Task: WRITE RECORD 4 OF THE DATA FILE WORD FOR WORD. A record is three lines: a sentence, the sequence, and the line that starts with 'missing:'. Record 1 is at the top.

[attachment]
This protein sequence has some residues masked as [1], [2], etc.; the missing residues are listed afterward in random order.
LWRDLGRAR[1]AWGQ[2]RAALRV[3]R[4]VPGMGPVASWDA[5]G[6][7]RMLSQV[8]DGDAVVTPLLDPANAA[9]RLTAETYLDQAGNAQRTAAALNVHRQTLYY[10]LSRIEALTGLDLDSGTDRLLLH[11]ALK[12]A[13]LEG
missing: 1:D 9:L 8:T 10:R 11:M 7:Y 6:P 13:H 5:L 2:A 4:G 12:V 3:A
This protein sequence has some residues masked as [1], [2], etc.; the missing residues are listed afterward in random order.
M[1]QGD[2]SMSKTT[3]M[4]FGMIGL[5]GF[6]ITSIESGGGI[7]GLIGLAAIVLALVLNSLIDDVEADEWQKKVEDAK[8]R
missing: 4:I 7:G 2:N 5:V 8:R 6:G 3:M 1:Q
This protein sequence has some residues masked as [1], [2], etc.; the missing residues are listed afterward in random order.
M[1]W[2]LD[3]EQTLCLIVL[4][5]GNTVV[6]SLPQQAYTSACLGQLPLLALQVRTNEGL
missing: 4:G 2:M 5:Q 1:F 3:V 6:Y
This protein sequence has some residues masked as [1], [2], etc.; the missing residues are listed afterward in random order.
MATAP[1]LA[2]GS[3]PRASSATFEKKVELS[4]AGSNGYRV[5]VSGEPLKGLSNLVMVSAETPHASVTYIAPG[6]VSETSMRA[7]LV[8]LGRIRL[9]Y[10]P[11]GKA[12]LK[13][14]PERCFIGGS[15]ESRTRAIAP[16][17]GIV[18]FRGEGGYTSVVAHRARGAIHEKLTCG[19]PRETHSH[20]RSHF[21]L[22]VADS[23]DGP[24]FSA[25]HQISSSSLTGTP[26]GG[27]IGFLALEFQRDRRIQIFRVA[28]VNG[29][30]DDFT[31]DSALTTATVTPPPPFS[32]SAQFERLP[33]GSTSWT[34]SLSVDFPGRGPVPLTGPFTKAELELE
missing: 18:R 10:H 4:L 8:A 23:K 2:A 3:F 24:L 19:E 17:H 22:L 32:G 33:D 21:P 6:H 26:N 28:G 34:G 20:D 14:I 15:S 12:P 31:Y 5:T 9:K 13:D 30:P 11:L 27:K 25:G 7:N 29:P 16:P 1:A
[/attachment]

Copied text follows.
This protein sequence has some residues masked as [1], [2], etc.; the missing residues are listed afterward in random order.
MATAP[1]LA[2]GS[3]PRASSATFEKKVELS[4]AGSNGYRV[5]VSGEPLKGLSNLVMVSAETPHASVTYIAPG[6]VSETSMRA[7]LV[8]LGRIRL[9]Y[10]P[11]GKA[12]LK[13][14]PERCFIGGS[15]ESRTRAIAP[16][17]GIV[18]FRGEGGYTSVVAHRARGAIHEKLTCG[19]PRETHSH[20]RSHF[21]L[22]VADS[23]DGP[24]FSA[25]HQISSSSLTGTP[26]GG[27]IGFLALEFQRDRRIQIFRVA[28]VNG[29][30]DDFT[31]DSALTTATVTPPPPFS[32]SAQFERLP[33]GSTSWT[34]SLSVDFPGRGPVPLTGPFTKAELELE
missing: 18:R 10:H 4:L 8:A 23:K 2:A 3:F 24:L 19:E 17:H 22:L 32:G 33:D 21:P 6:H 26:N 28:G 34:G 20:D 14:I 15:S 12:P 31:Y 5:T 9:K 13:D 30:P 11:L 27:K 25:G 7:N 29:P 16:P 1:A